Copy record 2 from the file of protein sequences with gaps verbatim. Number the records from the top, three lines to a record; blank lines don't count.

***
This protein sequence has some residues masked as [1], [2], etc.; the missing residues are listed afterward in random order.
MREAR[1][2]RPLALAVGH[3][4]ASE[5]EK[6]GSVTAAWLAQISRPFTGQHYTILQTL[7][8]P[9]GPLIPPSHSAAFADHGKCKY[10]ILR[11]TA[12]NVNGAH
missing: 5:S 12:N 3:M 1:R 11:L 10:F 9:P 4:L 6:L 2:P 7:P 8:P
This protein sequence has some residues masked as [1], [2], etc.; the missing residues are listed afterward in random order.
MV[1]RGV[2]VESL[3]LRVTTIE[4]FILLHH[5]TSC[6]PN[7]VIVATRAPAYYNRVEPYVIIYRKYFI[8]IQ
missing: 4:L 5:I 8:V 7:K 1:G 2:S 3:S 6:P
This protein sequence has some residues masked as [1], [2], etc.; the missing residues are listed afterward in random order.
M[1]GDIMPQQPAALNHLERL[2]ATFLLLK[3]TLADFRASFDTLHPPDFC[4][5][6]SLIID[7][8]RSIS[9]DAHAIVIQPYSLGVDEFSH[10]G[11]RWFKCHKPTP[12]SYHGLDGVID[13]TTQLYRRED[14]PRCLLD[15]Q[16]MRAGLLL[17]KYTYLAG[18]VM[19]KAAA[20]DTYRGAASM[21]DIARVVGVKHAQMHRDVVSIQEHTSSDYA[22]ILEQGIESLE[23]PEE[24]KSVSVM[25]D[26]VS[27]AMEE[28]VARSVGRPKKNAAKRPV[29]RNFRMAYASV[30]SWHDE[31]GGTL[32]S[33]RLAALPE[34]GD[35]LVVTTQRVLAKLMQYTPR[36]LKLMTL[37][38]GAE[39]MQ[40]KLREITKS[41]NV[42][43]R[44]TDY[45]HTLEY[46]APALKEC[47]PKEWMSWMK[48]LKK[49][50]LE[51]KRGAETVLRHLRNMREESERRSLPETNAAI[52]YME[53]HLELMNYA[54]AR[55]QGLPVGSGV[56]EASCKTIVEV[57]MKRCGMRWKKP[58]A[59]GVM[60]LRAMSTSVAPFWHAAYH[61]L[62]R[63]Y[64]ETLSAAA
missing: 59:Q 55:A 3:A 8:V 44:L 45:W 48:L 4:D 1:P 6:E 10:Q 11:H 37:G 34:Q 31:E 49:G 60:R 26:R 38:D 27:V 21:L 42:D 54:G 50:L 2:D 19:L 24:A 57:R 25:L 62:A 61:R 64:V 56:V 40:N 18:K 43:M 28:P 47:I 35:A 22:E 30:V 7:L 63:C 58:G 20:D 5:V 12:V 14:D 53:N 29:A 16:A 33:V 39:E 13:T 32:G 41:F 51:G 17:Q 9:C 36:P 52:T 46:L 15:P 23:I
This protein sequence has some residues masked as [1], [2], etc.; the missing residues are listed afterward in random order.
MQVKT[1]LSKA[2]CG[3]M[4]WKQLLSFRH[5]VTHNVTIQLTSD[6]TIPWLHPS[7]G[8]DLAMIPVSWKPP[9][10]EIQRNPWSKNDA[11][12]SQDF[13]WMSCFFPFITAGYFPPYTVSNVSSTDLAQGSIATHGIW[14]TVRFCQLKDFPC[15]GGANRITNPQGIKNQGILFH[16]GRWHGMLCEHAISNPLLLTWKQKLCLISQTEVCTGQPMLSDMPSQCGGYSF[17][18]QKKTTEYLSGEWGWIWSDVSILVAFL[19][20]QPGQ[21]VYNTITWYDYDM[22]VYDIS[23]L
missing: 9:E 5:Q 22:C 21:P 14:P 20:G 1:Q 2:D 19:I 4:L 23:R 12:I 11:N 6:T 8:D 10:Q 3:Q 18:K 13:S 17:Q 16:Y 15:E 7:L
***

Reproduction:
This protein sequence has some residues masked as [1], [2], etc.; the missing residues are listed afterward in random order.
MV[1]RGV[2]VESL[3]LRVTTIE[4]FILLHH[5]TSC[6]PN[7]VIVATRAPAYYNRVEPYVIIYRKYFI[8]IQ
missing: 4:L 5:I 8:V 7:K 1:G 2:S 3:S 6:P